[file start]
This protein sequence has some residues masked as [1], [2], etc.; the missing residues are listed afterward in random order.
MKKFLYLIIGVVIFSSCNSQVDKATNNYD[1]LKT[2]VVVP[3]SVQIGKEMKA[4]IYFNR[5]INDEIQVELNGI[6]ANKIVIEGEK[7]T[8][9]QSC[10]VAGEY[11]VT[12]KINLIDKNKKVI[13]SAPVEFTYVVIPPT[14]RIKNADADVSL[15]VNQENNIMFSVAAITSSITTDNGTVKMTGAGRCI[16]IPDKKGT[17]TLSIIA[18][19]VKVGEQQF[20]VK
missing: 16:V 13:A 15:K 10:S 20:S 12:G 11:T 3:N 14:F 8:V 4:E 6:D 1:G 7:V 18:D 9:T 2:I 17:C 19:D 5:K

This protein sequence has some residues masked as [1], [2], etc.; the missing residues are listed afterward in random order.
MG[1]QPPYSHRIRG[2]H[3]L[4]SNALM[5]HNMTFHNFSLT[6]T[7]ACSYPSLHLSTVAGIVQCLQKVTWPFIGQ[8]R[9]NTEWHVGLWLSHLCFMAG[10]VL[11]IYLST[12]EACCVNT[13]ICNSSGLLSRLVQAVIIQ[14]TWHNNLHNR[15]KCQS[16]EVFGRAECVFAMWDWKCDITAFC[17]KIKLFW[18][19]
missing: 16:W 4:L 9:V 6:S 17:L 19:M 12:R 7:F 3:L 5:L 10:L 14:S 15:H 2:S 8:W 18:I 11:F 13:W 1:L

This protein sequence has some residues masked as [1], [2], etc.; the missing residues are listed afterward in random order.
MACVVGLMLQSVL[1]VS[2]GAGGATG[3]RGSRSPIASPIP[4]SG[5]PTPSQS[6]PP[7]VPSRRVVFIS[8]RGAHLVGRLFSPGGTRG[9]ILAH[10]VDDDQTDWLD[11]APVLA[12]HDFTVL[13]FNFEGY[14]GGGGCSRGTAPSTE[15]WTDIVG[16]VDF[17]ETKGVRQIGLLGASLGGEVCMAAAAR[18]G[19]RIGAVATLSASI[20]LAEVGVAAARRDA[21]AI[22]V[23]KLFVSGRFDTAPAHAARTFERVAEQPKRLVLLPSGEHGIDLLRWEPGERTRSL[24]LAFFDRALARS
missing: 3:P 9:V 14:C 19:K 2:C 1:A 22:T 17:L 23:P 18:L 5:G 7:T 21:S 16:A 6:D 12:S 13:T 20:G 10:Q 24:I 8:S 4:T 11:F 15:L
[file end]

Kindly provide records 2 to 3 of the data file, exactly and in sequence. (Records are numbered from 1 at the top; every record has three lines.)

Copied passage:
This protein sequence has some residues masked as [1], [2], etc.; the missing residues are listed afterward in random order.
MG[1]QPPYSHRIRG[2]H[3]L[4]SNALM[5]HNMTFHNFSLT[6]T[7]ACSYPSLHLSTVAGIVQCLQKVTWPFIGQ[8]R[9]NTEWHVGLWLSHLCFMAG[10]VL[11]IYLST[12]EACCVNT[13]ICNSSGLLSRLVQAVIIQ[14]TWHNNLHNR[15]KCQS[16]EVFGRAECVFAMWDWKCDITAFC[17]KIKLFW[18][19]
missing: 16:W 4:L 9:V 6:S 17:L 19:M 12:R 7:F 3:L 5:L 10:L 14:S 15:H 2:S 8:W 18:I 11:F 13:W 1:L

This protein sequence has some residues masked as [1], [2], etc.; the missing residues are listed afterward in random order.
MACVVGLMLQSVL[1]VS[2]GAGGATG[3]RGSRSPIASPIP[4]SG[5]PTPSQS[6]PP[7]VPSRRVVFIS[8]RGAHLVGRLFSPGGTRG[9]ILAH[10]VDDDQTDWLD[11]APVLA[12]HDFTVL[13]FNFEGY[14]GGGGCSRGTAPSTE[15]WTDIVG[16]VDF[17]ETKGVRQIGLLGASLGGEVCMAAAAR[18]G[19]RIGAVATLSASI[20]LAEVGVAAARRDA[21]AI[22]V[23]KLFVSGRFDTAPAHAARTFERVAEQPKRLVLLPSGEHGIDLLRWEPGERTRSL[24]LAFFDRALARS
missing: 3:P 9:V 14:C 19:K 2:C 1:A 22:T 17:L 23:P 18:L 5:G 7:T 21:S 16:A 6:D 12:S 13:T 20:G 10:Q 24:I 8:S 4:T 11:F 15:L